Productivity, tech key to profit among Africa’s battle-scarred banks
Despite tough economic conditions, banks in Africa have demonstrated resilience and now have an opportunity to not only grow, but sustain growth - helped by sustained volume increases, higher interest rates, and stable risk costs.
This is according to McKinsey research regarding the productivity opportunity, which shows that revenues have recovered and are now higher than pre-pandemic levels.
However, overall banking return on equity (ROE) still remains low.
In a statement released mid-December 2022, the research firm said ROE in all African geographies (except Kenya), still remains one to two percentage points (pp) below pre-COVID-19 levels, despite a strong rebound in 2021.
“Part of the reason for this is that many of the downward pressures on ROE in African banking predate the pandemic. To return to profitability, banks may therefore need to look deeper to address productivity blocks within the sector,” it added.
McKinsey provides a synopsis of what they believe to be the current state of affairs within each of the continent’s five biggest banking markets, being Egypt, Kenya, Morocco, Nigeria, and South Africa.
“Egypt has experienced the steepest decline (–9.5 pp), followed by South Africa (–2.7 pp). Coming off of a low base, Nigeria is the only major African economy that has seen an increase in banking ROE since 2016 (3.6 pp), driven by a decline in risk costs following Nigeria’s economic reforms post the 2015–16 recession, a partial recovery of oil prices, early easing of COVID-19 restrictions and Central Bank of Nigeria (CBN) forbearance measures,” it stated.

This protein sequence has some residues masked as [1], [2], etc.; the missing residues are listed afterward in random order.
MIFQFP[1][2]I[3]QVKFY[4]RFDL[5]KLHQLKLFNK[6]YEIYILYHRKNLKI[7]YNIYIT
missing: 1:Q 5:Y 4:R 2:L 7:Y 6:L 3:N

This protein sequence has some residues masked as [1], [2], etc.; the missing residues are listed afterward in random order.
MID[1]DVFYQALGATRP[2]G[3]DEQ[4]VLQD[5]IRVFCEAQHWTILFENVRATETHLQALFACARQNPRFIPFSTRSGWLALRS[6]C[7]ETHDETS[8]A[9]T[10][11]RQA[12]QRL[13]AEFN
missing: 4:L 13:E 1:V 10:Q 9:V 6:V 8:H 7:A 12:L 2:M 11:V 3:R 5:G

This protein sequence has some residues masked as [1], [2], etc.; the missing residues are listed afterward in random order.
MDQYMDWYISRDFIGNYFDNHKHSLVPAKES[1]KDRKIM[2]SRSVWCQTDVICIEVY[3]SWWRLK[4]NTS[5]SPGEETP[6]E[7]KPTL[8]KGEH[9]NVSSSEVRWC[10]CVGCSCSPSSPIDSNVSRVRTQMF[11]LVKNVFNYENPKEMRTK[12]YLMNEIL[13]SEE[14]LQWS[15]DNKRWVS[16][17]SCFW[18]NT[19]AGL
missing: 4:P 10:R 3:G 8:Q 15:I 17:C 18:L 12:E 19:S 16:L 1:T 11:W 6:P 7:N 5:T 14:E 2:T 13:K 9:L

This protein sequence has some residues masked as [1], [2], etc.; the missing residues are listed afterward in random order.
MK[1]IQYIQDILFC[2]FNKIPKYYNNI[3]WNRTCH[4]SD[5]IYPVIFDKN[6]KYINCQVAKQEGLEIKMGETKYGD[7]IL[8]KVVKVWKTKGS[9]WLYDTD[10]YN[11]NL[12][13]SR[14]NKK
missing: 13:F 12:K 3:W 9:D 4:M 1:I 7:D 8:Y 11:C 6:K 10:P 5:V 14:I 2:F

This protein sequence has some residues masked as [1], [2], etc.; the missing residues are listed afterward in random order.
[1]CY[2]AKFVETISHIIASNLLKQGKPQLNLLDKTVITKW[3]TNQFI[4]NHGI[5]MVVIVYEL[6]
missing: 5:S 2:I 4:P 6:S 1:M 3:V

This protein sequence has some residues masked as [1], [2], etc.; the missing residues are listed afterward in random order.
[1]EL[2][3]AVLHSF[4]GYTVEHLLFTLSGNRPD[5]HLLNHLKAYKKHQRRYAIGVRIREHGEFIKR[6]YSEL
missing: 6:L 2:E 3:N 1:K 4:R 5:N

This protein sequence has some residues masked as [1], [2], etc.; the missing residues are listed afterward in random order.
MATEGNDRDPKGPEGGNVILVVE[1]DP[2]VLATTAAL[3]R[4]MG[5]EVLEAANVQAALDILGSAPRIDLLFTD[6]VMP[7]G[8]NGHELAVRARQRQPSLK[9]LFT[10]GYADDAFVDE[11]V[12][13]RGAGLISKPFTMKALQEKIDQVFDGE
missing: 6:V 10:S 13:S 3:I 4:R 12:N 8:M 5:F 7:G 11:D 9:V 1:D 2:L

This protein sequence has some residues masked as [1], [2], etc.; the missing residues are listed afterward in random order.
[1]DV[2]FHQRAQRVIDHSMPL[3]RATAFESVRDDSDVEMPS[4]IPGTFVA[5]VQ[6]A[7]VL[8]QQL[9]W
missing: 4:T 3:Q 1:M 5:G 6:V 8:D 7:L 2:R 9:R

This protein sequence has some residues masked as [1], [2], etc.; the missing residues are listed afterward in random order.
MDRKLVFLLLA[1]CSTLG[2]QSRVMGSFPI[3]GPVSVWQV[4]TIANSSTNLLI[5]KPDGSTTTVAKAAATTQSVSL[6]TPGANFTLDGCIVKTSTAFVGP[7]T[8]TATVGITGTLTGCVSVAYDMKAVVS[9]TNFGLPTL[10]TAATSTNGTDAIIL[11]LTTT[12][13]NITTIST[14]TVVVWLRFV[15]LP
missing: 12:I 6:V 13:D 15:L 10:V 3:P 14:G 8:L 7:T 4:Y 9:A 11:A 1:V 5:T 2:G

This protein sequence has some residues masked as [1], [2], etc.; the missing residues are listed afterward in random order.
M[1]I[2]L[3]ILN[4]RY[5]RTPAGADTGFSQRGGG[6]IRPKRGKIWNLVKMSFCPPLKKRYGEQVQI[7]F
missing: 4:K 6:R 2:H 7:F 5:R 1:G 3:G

Francois Jurd de Girancourt, a partner in McKinsey’s Casablanca office and leader of the firm’s Financial Institutions Group in Africa, said: “African banks are costly to run, with an average cost-to-asset ratio of between 4 and 5 percent, almost twice as high as the global average. At the same time, the economic environment within which many African banks operate, often characterised by lower bancarisation rates and loan-to-deposit ratios, means that the domestic revenue pools offer fewer scale benefits. This suggests that banks may need to review their cost base and operating models, especially if they want to keep investing into technology and increase access to the banking system.”
McKinsey analysis suggests that African banks may need to achieve productivity gains of between 25% and 30% if they are to restore pre-pandemic profitability.
In many respects, the pandemic and a tightening global economy have already prompted most banks to begin this journey.
To help accelerate progress, the firm is suggesting six productivity streams that could be considered as part of a holistic response to the productivity opportunity.